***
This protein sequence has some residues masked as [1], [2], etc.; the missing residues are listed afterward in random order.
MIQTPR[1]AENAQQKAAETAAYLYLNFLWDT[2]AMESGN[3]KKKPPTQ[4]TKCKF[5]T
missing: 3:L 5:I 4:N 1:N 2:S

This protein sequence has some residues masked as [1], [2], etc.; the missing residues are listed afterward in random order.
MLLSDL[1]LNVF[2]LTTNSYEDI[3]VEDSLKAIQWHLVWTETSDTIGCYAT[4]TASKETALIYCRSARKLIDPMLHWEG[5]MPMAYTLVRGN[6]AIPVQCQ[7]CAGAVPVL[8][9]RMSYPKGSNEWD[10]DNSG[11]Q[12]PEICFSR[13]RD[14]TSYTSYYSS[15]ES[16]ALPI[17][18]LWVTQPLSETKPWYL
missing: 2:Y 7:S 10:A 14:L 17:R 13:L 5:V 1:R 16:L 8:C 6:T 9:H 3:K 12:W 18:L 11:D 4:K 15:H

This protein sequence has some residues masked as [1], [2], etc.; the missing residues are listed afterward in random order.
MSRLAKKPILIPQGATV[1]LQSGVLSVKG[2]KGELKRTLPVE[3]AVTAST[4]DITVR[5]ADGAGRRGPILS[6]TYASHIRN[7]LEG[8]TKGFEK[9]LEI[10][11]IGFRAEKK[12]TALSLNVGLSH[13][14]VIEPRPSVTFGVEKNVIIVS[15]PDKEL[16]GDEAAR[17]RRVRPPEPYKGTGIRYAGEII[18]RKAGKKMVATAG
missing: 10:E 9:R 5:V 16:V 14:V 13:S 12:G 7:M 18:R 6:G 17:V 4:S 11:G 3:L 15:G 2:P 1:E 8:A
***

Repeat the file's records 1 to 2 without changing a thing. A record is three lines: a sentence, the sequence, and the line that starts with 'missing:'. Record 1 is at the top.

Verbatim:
This protein sequence has some residues masked as [1], [2], etc.; the missing residues are listed afterward in random order.
MIQTPR[1]AENAQQKAAETAAYLYLNFLWDT[2]AMESGN[3]KKKPPTQ[4]TKCKF[5]T
missing: 3:L 5:I 4:N 1:N 2:S

This protein sequence has some residues masked as [1], [2], etc.; the missing residues are listed afterward in random order.
MLLSDL[1]LNVF[2]LTTNSYEDI[3]VEDSLKAIQWHLVWTETSDTIGCYAT[4]TASKETALIYCRSARKLIDPMLHWEG[5]MPMAYTLVRGN[6]AIPVQCQ[7]CAGAVPVL[8][9]RMSYPKGSNEWD[10]DNSG[11]Q[12]PEICFSR[13]RD[14]TSYTSYYSS[15]ES[16]ALPI[17][18]LWVTQPLSETKPWYL
missing: 2:Y 7:S 10:A 14:L 17:R 13:L 5:V 1:R 16:L 8:C 6:T 9:H 3:K 12:W 18:L 11:D 4:K 15:H